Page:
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#8    Rafterman

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Posted 13 August 2013 - 01:12 PM

View Postand then, on 13 August 2013 - 12:34 PM, said:

Brutha I am on the fence with climate change.  I lean toward the problem being serious enough that some action needs to be taken but the stumbling block for me is that those who are pushing this cause seem to discount the effects that non-western economies are having.  As with all things political, the issue is reduced to raising money forcibly and by controlling behaviors.  There is no world body that can do this right now.  If the US and all other western economies took the hit, India and China alone would remain standing and they would STILL be causing the damage that climate change protesters are worrying about.  A "carbon tax" has to be the most remarkable invention of this century.  Human beings are capable of real flights of fancy and that is fine UNTIL it enslaves people.  We as a species are addicted to ease and comfort and fossil fuels provide both.  Unless we ALL recognize and resolve to solve this issue then piecemeal solutions are not going to do any long term good.

I agree - although I am a believer in climate change.

My issue is that all of the "solutions" seem to come right out of the Far Left/Communist/Socialist/Anti-West/Anti-Capitalist playbook while some of the biggest "polluters" on the planet get a pass.

I recall getting railed on by a liberal "friend" of mine for using disposable diapers when my first daughter was born.  She was telling me what a terrible person I was, how horrible the diapers were for the planet, etc.  I said something to the effect of, "No worries.  It's all good.  I planted three trees and switched all of my light bulbs over to CFLs to offset my carbon footprint.  She was speechless after that.

Simple example, but it illustrates the absurdity of the whole debate if you ask me.

Edited by Rafterman, 13 August 2013 - 01:15 PM.

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#9    Bavarian Raven

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Posted 13 August 2013 - 01:41 PM

Well in BC, we're having another dismally low Sockeye run... the Fraser is too warm so something like only 30-40 % of the sockeye are reaching the spawning grounds... :/ And its another Sockeye year down the drain. That being said Pinks seem to be having a banner year...moreso then most odd years :)


#10    Orcseeker

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Posted 19 August 2013 - 01:42 AM

View PostBr Cornelius, on 13 August 2013 - 09:54 AM, said:

Oxygen starvation caused by sudden changes in ocean current and hot water plumes are the most likely cause. Solve Climate change is what we can do about it.

Br Cornelius

Climate change has been around as long as the earth has. It's part of its life cycle.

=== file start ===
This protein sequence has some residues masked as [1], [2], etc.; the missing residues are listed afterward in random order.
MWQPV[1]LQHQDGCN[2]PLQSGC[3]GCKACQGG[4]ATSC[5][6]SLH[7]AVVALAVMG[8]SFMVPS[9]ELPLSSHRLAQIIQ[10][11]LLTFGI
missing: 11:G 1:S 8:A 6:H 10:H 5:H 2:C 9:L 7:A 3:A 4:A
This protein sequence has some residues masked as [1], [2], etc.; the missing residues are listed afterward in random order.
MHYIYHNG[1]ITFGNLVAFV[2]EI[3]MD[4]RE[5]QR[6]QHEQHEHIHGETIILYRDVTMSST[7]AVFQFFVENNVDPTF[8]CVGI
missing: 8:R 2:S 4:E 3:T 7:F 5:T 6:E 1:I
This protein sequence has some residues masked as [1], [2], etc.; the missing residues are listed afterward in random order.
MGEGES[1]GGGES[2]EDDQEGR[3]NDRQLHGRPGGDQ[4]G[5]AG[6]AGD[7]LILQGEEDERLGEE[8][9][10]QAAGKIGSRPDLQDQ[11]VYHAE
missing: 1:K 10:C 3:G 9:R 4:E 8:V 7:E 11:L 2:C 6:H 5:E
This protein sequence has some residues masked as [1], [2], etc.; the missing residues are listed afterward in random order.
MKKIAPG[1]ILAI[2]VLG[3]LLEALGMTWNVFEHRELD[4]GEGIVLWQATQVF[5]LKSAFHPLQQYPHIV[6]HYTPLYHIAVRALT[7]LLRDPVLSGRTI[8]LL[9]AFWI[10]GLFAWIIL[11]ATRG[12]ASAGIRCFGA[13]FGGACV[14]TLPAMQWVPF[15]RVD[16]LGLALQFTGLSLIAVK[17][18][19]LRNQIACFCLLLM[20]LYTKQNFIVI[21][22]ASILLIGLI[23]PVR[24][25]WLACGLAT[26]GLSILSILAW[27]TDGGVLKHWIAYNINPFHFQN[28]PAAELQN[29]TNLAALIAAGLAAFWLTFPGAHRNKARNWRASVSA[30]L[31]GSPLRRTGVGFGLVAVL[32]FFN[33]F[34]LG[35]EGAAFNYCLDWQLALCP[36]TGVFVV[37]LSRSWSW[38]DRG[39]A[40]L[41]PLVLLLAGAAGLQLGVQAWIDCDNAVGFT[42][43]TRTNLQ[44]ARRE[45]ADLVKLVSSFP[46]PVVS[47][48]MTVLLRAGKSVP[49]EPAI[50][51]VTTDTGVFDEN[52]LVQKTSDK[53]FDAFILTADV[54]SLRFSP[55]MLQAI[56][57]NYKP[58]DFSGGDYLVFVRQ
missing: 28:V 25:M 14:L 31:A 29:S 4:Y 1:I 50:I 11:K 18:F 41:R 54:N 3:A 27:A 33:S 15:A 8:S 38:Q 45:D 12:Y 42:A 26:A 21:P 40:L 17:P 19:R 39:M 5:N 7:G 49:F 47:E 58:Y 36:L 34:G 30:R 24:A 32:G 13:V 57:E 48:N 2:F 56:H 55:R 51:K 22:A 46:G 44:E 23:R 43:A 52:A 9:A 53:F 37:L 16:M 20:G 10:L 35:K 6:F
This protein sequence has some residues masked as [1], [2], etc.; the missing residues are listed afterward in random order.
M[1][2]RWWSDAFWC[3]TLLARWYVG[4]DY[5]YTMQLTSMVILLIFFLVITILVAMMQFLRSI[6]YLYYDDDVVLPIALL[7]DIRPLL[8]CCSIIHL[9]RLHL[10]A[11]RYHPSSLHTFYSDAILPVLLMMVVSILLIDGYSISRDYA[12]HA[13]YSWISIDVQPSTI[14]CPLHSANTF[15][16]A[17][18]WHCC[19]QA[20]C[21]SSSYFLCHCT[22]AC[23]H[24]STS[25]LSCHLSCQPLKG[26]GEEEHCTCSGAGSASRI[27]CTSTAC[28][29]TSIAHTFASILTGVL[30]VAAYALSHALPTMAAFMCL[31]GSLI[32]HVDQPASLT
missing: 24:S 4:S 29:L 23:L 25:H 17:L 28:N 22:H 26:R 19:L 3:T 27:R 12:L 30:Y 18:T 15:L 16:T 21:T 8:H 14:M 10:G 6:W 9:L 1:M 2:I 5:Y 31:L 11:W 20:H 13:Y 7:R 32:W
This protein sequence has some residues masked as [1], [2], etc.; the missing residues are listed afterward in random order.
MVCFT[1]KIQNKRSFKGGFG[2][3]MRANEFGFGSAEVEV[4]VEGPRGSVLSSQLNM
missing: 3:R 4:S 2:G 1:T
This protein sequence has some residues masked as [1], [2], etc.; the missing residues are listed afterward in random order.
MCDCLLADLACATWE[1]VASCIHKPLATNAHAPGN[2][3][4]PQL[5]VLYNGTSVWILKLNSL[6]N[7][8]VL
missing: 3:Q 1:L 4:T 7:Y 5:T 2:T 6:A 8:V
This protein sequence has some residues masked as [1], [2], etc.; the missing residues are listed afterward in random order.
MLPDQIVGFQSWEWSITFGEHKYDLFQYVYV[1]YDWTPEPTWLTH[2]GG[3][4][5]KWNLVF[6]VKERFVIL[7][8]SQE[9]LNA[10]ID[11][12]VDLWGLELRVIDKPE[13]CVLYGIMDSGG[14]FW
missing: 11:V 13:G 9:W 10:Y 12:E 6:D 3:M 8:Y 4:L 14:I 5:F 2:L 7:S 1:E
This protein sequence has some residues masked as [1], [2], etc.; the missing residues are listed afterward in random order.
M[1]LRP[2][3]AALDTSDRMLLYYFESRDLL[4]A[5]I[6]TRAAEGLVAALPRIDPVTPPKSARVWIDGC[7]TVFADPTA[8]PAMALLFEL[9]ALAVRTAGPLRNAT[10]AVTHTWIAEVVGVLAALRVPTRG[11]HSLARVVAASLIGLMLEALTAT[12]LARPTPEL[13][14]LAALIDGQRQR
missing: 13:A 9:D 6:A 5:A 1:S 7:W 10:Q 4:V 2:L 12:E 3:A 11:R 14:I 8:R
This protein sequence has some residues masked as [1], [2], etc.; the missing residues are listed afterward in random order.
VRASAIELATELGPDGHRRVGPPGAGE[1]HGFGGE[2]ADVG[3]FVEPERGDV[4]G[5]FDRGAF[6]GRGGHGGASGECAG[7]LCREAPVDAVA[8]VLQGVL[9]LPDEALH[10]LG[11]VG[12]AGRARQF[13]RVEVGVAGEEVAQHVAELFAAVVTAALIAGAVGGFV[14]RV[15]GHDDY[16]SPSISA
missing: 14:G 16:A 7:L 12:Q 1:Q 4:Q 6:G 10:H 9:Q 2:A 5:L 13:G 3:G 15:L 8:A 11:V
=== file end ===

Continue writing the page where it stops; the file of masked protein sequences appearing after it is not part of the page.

#11    Silver Surfer

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Posted 19 August 2013 - 01:02 PM

I bet the 300 tonnes of contaminated Fukushima water that goes into the ocean isn't helping.. though I wouldn't really know... just saying.


#12    Babe Ruth

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Posted 19 August 2013 - 02:02 PM

The Indian River Lagoon, upon which I live, is now experiencing on its northern end the death of all the seagrasses that grow, about 60 miles of the lagoon.  The scientists are not certain of the cause, but the future of young fish who grow there is very uncertain.

Climate change or the influence of humans?  Nobody knows yet.  Periodic fish die-offs have happened for years, though usually localized.


#13    keithisco

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Posted 19 August 2013 - 03:18 PM

View PostBabe Ruth, on 19 August 2013 - 02:02 PM, said:

The Indian River Lagoon, upon which I live, is now experiencing on its northern end the death of all the seagrasses that grow, about 60 miles of the lagoon.  The scientists are not certain of the cause, but the future of young fish who grow there is very uncertain.

Climate change or the influence of humans?  Nobody knows yet.  Periodic fish die-offs have happened for years, though usually localized.
What do you mean by "India River"? it makes no sense

Apologies, I have just found it in Florida....

Edited by keithisco, 19 August 2013 - 03:19 PM.


#14    seeder

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Posted 20 August 2013 - 10:55 PM

Biologist: Pacific herring in Canada bleeding from eyeballs, faces, fins, tails — I’ve never seen fish looking this bad — All 100 examined were bloody — Officials informed of hemorrhaging soon after 3/11 — Gov’t ignoring problem (PHOTO)

The Globe and Mail, Aug 13, 2013 (Emphasis Added): Independent fisheries scientist Alexandra Morton is raising concerns about a disease she says is spreading through Pacific herring causing fish to hemorrhage. [...] “Two days ago I did a beach seine on Malcolm Island [near Port McNeill on northern Vancouver Island] and I got approximately 100 of these little herring and they were not only bleeding from their fins, but their bellies, their chins, their eyeballs.  [...] “It was 100 per cent … I couldn’t find any that weren’t bleeding to some degree. And they were schooling with young sockeye [salmon]”

http://enenews.com/b...n-summer-of-201

and

Unprecedented: Sockeye salmon at dire historic low on Canada’s Pacific coast — “We think something happened in the ocean” — “The elders have never seen anything like this at all” — Alaska and Russia also affected (MAP)

Aboriginal people in British Columbia who rely on Skeena River sockeye are facing some extremely difficult decisions as sockeye salmon returns plunge to historic lows.

Lake Babine Chief Wilf Adam was on his way to Smithers, B.C., on Monday for a discussion about whether to entirely shut down the food fishery on Lake Babine, something he said would be drastic and unprecedented [...]

http://enenews.com/u...n-anything-like


Fish and chips anyone?




.

Edited by seeder, 20 August 2013 - 10:56 PM.

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#15    MysticStrummer

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Posted 21 August 2013 - 02:59 AM

View Postseeder, on 20 August 2013 - 10:55 PM, said:


Fish and chips anyone?


I recently ate some fish and chips, and the fish had an odd metallic taste.